the bullet's weight) that you can disregard it. You may as well talk about the effects of an airplane flying over and its gravitational pull shifting the bullet impact as the weight variation in a 2% or less situation.

If you make your own bullets, and you have jackets that not only weigh the same but have walls that are the same on all sides, and you seat the lead cores to the same pressure so there is no loose core and no air pockets, then you will be able to ignore weight variations of less than 1% of total weight for any kind of shooting, and below 2% for anything but top level benchrest competition. Any weight variation in this range would be simply more or less core, concentric to the bullet center line, and would have no serious or noticeable effect on group size.

If you have the same weight variation and it can be shown that the cause is eccentric walls or anything else that causes the weight to be shifted in an eccentric manner, then you will probably notice an increase in group size. So, weight variation is not an absolute measure of quality, but it is an indicator of a possible problem.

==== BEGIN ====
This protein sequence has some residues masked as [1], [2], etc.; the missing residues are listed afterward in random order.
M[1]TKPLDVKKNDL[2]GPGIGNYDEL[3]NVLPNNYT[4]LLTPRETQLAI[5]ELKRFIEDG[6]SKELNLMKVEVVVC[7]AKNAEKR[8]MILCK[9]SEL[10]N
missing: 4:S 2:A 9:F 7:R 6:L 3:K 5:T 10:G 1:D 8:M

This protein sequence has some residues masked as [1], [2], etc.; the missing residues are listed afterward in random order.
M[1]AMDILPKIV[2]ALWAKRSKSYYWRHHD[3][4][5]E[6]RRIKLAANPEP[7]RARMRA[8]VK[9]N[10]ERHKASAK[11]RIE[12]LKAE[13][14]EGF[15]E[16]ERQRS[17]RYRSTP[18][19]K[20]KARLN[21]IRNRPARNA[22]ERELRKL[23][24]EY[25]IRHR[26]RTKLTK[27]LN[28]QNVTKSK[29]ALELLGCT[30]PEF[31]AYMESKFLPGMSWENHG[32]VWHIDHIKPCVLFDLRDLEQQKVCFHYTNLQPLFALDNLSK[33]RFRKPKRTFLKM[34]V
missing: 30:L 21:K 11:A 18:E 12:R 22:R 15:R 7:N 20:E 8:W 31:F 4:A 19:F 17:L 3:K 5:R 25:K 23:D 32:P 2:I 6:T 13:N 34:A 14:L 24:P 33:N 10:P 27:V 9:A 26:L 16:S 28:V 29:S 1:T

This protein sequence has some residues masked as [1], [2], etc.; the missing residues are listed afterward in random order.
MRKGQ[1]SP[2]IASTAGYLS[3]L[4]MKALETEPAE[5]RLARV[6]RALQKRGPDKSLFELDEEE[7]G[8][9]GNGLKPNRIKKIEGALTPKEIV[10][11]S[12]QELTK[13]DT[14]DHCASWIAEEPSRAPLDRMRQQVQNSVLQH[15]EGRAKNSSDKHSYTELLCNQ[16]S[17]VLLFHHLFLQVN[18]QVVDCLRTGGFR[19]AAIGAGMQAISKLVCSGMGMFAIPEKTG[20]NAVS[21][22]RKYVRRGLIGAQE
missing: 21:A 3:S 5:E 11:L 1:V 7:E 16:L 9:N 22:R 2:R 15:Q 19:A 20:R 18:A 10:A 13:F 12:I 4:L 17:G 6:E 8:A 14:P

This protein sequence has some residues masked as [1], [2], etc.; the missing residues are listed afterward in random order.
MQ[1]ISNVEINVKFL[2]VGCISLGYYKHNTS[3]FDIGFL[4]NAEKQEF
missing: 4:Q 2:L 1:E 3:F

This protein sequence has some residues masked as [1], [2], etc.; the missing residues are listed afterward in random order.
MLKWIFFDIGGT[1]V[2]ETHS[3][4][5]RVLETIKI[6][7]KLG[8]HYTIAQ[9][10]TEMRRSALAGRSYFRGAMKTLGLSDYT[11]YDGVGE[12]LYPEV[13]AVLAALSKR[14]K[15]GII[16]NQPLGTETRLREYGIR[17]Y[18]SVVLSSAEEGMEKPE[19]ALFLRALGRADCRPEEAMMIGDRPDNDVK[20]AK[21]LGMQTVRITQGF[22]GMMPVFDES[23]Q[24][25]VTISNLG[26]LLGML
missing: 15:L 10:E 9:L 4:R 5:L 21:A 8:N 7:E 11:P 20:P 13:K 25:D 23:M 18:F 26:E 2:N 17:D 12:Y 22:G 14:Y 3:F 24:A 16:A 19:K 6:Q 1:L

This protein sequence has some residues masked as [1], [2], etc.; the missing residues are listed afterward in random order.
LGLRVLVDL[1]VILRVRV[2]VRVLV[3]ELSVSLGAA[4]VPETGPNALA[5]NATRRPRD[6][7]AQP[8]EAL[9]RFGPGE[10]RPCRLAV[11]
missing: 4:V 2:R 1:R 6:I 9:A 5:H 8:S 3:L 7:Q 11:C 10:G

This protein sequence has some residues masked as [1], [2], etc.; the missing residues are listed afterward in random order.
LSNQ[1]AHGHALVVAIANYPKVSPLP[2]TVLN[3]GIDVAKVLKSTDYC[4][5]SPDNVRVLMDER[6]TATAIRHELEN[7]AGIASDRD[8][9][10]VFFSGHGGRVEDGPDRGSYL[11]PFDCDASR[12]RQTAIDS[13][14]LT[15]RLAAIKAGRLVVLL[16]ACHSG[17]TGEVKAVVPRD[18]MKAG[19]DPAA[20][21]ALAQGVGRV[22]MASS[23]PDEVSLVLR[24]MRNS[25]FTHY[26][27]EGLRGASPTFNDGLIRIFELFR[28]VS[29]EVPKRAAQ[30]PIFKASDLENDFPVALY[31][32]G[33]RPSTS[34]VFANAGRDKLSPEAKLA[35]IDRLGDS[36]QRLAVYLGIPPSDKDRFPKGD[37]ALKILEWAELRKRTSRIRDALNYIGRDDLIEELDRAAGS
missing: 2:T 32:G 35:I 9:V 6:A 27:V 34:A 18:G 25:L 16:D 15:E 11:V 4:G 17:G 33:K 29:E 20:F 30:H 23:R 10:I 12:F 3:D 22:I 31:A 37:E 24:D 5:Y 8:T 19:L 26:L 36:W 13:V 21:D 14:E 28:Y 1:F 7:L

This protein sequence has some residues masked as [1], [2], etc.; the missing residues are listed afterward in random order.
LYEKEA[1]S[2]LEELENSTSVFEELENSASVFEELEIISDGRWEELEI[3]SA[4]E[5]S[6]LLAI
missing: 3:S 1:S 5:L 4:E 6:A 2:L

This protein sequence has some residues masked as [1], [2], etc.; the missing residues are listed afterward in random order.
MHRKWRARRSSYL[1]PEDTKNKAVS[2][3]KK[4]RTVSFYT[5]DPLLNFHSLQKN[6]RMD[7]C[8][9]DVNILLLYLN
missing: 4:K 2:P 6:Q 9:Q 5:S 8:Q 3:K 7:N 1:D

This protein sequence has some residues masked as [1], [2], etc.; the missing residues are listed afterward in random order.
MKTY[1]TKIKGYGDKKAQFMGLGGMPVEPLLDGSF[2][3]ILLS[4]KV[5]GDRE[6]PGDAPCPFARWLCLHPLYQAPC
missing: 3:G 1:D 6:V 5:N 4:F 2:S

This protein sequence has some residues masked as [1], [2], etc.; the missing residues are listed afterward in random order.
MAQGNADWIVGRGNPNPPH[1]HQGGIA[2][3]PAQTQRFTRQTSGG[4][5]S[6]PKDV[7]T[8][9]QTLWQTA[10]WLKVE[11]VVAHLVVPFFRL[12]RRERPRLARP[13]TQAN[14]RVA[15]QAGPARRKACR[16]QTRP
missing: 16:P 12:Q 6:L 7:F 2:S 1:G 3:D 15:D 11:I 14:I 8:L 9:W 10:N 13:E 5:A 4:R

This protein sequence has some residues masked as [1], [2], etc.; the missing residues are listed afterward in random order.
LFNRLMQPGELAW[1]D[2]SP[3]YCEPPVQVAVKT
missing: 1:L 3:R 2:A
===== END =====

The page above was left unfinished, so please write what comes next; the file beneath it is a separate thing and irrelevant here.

Eccentric bullets are easy to make by putting a known weight of nylon string down one side of the jacket before swaging in the core—you can control the weight and position of the variation this way. We find the groups of bullets made with concentric weight variation (more or less core weight) are within the average size for the control bullets, whereas the eccentrics tend to fall outside in proportion to the amount of eccentricity.

My point is that weight is not some absolute number that tells you "good" or "bad" about a bullet. After all, a 2 grain plus or minus variation on a 50 grain .224 is plus or minus 4% of the total weight and may have some noticeable effect, whereas the same variation on a 500 grain .458 bullet is only 0.4% and is below the limit of accuracy of most electronic meters and chronographs, and is unlikely to have any affect that can be measured.

Get out the instruction manual for any high precision digital scale, and you will probably find a "specifications" section that tells you the accuracy of the scale is from 1% to 5% of full scale reading, plus or minus the final digit. That is, if you are using a scale that goes to 500 grains, and the scale has an accuracy rating of 1% of full scale reading, that means the scale itself cannot tell the difference, reliably, between 495 and 505 grains! Not only that, but if the scale reads out to 0.01 grains, the last digit can be anything from 0 to 2 and still be within the range of accuracy guaranteed.